Labor Non-Compete Agreements: Tool for Economic Efficiency, or Means to Extract Value from Workers?

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012821-WP-Labor Non-Compete Agreements-Balan

David J. Balan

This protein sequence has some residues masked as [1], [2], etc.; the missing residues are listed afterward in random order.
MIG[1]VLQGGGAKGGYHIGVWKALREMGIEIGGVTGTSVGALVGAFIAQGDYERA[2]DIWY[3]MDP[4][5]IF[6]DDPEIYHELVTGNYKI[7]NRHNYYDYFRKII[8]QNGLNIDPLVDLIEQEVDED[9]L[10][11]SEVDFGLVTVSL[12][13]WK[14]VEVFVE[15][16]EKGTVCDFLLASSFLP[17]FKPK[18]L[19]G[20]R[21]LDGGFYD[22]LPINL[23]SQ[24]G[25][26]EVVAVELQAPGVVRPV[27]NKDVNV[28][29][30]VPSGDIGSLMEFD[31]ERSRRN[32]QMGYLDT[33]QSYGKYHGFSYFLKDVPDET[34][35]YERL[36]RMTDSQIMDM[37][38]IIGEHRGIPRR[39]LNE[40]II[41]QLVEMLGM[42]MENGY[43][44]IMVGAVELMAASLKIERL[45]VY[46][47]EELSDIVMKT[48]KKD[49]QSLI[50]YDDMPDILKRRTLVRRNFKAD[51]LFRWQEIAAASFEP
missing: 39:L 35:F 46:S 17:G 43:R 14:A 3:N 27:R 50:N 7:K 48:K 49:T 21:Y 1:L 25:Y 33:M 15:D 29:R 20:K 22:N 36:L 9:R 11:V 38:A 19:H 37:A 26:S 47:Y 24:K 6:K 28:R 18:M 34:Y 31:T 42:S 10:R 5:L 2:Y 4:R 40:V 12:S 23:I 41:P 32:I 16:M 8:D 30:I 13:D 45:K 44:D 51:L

A number of theoretical arguments have been offered in favor of non-compete provisions in labor agreements. While there has been considerable empirical research on the effects of those provisions, there has been little direct analysis of the arguments themselves. In this article I lay out and evaluate three commonly-heard arguments, namely: (1) the voluntary nature of labor agreements justifies a strong inference that the terms of those agreements, including non-compete provisions, are beneficial for both workers and firms and that they are economically efficient; (2A) non-competes facilitate efficient knowledge transfer from firms to workers; and (2B) non-competes encourage efficient firm-sponsored investment in worker training. These arguments, though not entirely without merit, mostly do not survive close scrutiny, and in fact such scrutiny reveals strong arguments that point in the opposite direction. This, combined with the large body of empirical evidence which mostly shows the effects of non-competes to be negative, is sufficient to conclude that non-competes are likely harmful on balance, and to conclude more confidently that they are unlikely to be sufficiently beneficial that restricting or banning them would cause major economic damage. In addition, non-competes may cause additional harms that are not measured in conventional economic research, such as making it more difficult for workers to escape exploitative or abusive employers, as well as the denial of the fundamental human freedom to take one’s body and one’s labor where one chooses.

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